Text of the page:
Syphilis is a chronic, infectious, sexually transmitted infection (STI) that begins in the mucous membranes and quickly becomes systemic, spreading to nearby lymph nodes and the bloodstream. Untreated syphilis progresses in four stages: primary, secondary, latent, and late (formerly called tertiary).
The incidence of syphilis in the United States is highest in people between ages 15 and 39, in drug users, and in those infected with human immunodeficiency virus (HIV). Untreated syphilis can lead to crippling or death. With early treatment, however, the prognosis is excellent. The incubation period varies but typically lasts about 3 weeks.
The spirochete Treponema pallidum causes syphilis. Transmission occurs primarily through sexual contact during the primary, secondary, and early latent stages of infection. Prenatal transmission is also possible.
Aortic regurgitation or aneurysm, meningitis, and widespread central nervous system damage can result from advanced syphilis.
The typical patient history points to unprotected sexual contact with an infected person or with multiple or anonymous sexual partners. A patient with primary syphilis may present with one or more chancres (small, fluid-filled lesions) on the genitalia, anus, fingers, lips, tongue, nipples, tonsils, or eyelids. In female patients, chancres may develop on the cervix or vaginal wall. These usually painless lesions start as papules and then erode. They have indurated, raised edges and clear bases and typically heal after 3 to 6 weeks, even when untreated. In the primary stage, palpation may reveal enlarged unilateral or bilateral regional lymph nodes (adenopathy).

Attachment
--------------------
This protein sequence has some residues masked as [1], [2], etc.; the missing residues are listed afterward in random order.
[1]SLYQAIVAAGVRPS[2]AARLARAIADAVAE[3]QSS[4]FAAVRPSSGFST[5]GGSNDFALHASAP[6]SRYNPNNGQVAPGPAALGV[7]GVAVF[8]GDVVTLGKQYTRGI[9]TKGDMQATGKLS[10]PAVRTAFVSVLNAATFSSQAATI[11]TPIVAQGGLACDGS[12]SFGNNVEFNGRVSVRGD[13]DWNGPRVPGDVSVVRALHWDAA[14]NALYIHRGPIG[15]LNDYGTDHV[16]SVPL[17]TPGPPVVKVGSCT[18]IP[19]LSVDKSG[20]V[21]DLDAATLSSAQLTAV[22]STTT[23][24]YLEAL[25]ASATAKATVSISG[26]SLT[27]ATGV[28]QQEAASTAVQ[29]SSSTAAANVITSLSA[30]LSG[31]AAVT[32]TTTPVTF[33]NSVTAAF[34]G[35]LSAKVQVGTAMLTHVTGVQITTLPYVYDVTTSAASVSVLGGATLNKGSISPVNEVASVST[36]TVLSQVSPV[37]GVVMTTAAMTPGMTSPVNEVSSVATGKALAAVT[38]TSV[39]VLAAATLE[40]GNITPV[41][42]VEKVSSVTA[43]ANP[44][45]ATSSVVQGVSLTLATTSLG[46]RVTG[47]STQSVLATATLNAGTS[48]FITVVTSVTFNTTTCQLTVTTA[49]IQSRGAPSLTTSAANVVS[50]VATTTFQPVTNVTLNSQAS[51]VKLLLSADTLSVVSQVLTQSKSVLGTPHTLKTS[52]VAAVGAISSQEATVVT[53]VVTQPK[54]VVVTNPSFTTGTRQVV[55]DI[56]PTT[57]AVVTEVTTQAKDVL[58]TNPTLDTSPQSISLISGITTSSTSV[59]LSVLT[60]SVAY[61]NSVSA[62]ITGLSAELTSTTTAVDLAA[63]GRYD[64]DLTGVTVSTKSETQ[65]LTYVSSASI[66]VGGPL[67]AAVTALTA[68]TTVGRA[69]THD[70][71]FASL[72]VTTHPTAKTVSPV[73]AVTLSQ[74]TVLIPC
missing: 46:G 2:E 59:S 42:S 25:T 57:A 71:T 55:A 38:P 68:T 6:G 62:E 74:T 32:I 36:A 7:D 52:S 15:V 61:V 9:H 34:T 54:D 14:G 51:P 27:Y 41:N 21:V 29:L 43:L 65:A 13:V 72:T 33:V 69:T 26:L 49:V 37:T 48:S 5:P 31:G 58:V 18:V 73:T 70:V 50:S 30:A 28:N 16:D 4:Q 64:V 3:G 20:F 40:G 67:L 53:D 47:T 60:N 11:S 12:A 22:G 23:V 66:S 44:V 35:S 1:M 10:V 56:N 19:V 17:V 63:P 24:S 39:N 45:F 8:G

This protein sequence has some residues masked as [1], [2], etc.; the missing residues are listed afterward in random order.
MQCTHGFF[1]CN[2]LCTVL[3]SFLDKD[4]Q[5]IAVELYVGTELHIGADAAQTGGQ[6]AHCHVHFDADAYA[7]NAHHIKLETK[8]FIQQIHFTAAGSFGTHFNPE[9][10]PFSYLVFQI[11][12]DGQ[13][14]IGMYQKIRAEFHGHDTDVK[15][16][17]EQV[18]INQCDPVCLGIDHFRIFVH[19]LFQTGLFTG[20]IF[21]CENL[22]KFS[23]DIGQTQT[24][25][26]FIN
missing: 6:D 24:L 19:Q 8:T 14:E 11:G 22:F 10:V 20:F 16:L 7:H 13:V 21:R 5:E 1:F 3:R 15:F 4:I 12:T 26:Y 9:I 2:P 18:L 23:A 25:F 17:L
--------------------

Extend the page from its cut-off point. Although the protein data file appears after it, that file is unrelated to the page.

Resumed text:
In secondary syphilis (beginning within a few days or up to 8 weeks after the initial chancres appear), the patient may complain of headache, nausea, vomiting, malaise, anorexia, weight loss, sore throat, and a slight fever.
Inspection may reveal symmetrical mucocutaneous lesions. The rash of secondary syphilis may appear macular, papular, pustular, or nodular. Lesions are uniform, well defined, and generalized. Macules typically erupt between rolls of fat on the trunk and proximally on the arms, palms, soles, face, and scalp. In warm, moist body areas the lesions enlarge and erode, producing highly contagious, pink or grayish white lesions (condylomata lata).